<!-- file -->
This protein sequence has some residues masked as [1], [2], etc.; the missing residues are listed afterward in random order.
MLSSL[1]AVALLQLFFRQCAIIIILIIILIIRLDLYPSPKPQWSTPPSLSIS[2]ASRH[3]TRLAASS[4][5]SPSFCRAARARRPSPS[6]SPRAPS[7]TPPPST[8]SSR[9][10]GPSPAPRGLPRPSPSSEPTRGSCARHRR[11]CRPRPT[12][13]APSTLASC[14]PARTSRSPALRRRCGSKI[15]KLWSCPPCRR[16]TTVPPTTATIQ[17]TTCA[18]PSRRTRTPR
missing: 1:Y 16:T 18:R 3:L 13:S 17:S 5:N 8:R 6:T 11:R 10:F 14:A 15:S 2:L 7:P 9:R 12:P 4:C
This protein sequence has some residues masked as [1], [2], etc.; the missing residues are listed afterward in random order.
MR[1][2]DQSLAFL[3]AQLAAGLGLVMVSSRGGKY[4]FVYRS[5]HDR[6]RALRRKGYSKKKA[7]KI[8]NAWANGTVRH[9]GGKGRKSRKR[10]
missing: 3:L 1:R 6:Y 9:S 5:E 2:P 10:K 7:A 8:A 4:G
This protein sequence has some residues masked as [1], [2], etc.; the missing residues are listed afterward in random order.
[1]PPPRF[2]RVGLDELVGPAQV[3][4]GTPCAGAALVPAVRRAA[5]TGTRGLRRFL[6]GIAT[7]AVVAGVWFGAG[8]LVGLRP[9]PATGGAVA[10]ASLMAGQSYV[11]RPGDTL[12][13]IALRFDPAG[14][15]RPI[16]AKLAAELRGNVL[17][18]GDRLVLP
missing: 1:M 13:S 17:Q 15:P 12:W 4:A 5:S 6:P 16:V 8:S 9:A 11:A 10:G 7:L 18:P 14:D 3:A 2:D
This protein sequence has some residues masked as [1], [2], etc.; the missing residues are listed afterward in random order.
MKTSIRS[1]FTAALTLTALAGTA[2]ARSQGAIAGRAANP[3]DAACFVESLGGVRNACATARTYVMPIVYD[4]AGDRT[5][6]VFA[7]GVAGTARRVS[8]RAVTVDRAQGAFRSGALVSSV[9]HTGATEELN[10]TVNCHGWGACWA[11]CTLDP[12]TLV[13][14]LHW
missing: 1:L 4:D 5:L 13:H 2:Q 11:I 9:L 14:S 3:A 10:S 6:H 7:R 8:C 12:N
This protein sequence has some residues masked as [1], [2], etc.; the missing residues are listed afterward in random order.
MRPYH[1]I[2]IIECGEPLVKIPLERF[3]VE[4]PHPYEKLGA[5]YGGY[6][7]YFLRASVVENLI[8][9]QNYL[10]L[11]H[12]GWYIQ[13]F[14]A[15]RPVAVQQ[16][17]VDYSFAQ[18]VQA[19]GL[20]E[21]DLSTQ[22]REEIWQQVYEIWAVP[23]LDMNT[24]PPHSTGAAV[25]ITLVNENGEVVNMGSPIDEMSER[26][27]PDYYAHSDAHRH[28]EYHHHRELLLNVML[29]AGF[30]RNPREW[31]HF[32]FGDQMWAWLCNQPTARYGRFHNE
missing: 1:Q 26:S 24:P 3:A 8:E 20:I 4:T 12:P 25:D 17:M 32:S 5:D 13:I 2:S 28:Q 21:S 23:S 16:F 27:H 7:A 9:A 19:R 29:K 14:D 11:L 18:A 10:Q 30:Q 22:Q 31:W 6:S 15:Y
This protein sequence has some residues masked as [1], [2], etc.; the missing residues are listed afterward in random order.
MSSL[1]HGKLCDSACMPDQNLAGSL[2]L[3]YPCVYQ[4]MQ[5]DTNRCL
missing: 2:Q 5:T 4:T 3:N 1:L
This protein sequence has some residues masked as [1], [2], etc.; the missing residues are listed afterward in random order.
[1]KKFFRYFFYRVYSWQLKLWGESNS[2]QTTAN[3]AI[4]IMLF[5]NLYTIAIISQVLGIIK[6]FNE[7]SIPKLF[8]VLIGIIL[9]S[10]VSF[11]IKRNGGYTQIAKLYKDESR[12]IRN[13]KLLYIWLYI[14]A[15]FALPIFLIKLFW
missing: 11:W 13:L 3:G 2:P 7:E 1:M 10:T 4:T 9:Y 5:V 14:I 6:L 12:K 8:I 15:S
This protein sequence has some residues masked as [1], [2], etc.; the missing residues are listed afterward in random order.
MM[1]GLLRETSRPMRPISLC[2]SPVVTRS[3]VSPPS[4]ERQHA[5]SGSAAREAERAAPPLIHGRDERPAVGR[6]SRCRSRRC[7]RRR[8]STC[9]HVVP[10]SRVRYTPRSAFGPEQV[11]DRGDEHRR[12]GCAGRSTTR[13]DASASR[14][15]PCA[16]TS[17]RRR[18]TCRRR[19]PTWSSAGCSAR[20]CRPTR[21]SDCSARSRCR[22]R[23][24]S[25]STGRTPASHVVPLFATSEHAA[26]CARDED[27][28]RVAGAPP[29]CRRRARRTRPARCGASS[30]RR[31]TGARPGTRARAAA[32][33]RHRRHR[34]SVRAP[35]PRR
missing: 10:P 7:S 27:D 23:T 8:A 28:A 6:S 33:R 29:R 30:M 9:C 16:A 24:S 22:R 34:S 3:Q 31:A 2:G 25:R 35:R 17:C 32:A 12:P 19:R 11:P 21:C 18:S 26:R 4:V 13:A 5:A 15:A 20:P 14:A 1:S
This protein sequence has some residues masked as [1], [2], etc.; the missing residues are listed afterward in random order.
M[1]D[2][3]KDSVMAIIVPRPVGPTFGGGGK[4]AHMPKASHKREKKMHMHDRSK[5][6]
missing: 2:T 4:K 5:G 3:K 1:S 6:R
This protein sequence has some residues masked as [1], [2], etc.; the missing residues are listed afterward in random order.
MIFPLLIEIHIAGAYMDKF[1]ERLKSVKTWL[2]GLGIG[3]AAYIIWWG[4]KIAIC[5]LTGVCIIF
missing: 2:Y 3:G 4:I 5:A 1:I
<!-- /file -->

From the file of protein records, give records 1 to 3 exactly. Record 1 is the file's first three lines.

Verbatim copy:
This protein sequence has some residues masked as [1], [2], etc.; the missing residues are listed afterward in random order.
MLSSL[1]AVALLQLFFRQCAIIIILIIILIIRLDLYPSPKPQWSTPPSLSIS[2]ASRH[3]TRLAASS[4][5]SPSFCRAARARRPSPS[6]SPRAPS[7]TPPPST[8]SSR[9][10]GPSPAPRGLPRPSPSSEPTRGSCARHRR[11]CRPRPT[12][13]APSTLASC[14]PARTSRSPALRRRCGSKI[15]KLWSCPPCRR[16]TTVPPTTATIQ[17]TTCA[18]PSRRTRTPR
missing: 1:Y 16:T 18:R 3:L 13:S 17:S 5:N 8:R 6:T 11:R 10:F 14:A 15:S 2:L 7:P 9:R 12:P 4:C
This protein sequence has some residues masked as [1], [2], etc.; the missing residues are listed afterward in random order.
MR[1][2]DQSLAFL[3]AQLAAGLGLVMVSSRGGKY[4]FVYRS[5]HDR[6]RALRRKGYSKKKA[7]KI[8]NAWANGTVRH[9]GGKGRKSRKR[10]
missing: 3:L 1:R 6:Y 9:S 5:E 2:P 10:K 7:A 8:A 4:G
This protein sequence has some residues masked as [1], [2], etc.; the missing residues are listed afterward in random order.
[1]PPPRF[2]RVGLDELVGPAQV[3][4]GTPCAGAALVPAVRRAA[5]TGTRGLRRFL[6]GIAT[7]AVVAGVWFGAG[8]LVGLRP[9]PATGGAVA[10]ASLMAGQSYV[11]RPGDTL[12][13]IALRFDPAG[14][15]RPI[16]AKLAAELRGNVL[17][18]GDRLVLP
missing: 1:M 13:S 17:Q 15:P 12:W 4:A 5:S 6:P 16:V 8:S 9:A 11:A 10:G 7:L 18:P 14:D 3:A 2:D